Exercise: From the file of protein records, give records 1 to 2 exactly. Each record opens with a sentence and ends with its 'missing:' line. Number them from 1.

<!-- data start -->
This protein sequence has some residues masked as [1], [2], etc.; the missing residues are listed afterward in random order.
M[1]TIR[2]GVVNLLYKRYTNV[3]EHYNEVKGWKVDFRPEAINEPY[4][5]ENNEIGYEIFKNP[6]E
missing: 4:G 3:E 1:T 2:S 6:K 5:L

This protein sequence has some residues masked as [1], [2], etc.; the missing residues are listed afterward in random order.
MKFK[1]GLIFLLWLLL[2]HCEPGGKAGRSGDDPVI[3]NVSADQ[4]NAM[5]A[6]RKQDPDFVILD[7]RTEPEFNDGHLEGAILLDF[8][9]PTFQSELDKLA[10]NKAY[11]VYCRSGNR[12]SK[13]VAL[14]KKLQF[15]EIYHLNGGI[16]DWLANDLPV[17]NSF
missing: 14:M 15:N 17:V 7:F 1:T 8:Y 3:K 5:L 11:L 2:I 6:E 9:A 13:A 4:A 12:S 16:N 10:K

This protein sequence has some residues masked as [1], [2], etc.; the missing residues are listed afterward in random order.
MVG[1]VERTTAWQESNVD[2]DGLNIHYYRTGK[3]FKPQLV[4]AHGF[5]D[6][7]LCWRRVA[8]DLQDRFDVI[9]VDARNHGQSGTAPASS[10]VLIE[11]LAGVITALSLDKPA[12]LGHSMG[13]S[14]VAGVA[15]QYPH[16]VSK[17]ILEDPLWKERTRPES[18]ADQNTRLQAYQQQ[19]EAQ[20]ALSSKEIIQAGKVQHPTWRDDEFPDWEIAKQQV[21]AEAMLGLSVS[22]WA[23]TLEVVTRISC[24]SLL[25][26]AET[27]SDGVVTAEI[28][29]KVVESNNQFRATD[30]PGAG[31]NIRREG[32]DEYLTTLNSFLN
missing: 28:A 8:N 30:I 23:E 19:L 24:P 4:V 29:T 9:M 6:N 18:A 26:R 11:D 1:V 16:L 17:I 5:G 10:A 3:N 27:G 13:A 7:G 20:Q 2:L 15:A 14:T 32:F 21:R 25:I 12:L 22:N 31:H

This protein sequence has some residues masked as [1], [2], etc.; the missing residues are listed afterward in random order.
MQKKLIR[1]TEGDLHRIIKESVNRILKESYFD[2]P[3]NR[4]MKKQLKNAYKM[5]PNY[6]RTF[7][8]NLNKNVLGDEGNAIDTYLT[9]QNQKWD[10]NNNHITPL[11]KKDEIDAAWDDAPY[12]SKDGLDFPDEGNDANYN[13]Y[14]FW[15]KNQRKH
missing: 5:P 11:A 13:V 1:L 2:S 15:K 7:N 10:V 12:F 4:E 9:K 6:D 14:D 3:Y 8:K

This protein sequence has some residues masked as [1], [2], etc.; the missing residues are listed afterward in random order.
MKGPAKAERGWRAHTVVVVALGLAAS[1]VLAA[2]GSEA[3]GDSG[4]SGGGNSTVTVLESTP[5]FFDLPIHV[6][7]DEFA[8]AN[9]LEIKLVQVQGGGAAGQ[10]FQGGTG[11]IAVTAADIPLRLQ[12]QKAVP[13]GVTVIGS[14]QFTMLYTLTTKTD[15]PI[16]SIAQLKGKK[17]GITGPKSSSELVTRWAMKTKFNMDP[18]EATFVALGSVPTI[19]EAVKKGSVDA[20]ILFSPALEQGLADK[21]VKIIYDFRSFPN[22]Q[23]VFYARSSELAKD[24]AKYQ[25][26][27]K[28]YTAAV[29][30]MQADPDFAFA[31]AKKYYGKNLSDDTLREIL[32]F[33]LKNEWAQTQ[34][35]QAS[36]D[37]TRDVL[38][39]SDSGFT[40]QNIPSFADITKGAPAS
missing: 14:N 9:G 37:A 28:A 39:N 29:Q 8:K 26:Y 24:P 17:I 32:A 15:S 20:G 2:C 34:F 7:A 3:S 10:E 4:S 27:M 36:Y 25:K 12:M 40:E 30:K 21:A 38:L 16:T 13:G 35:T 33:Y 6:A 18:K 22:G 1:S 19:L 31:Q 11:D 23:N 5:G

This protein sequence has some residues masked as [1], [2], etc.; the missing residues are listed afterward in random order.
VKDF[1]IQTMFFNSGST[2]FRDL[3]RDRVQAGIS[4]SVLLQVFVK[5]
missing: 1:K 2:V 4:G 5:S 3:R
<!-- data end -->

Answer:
This protein sequence has some residues masked as [1], [2], etc.; the missing residues are listed afterward in random order.
M[1]TIR[2]GVVNLLYKRYTNV[3]EHYNEVKGWKVDFRPEAINEPY[4][5]ENNEIGYEIFKNP[6]E
missing: 4:G 3:E 1:T 2:S 6:K 5:L

This protein sequence has some residues masked as [1], [2], etc.; the missing residues are listed afterward in random order.
MKFK[1]GLIFLLWLLL[2]HCEPGGKAGRSGDDPVI[3]NVSADQ[4]NAM[5]A[6]RKQDPDFVILD[7]RTEPEFNDGHLEGAILLDF[8][9]PTFQSELDKLA[10]NKAY[11]VYCRSGNR[12]SK[13]VAL[14]KKLQF[15]EIYHLNGGI[16]DWLANDLPV[17]NSF
missing: 14:M 15:N 17:V 7:F 1:T 8:Y 3:K 5:L 11:L 2:I 6:E 9:A 13:A 4:A 12:S 16:N 10:K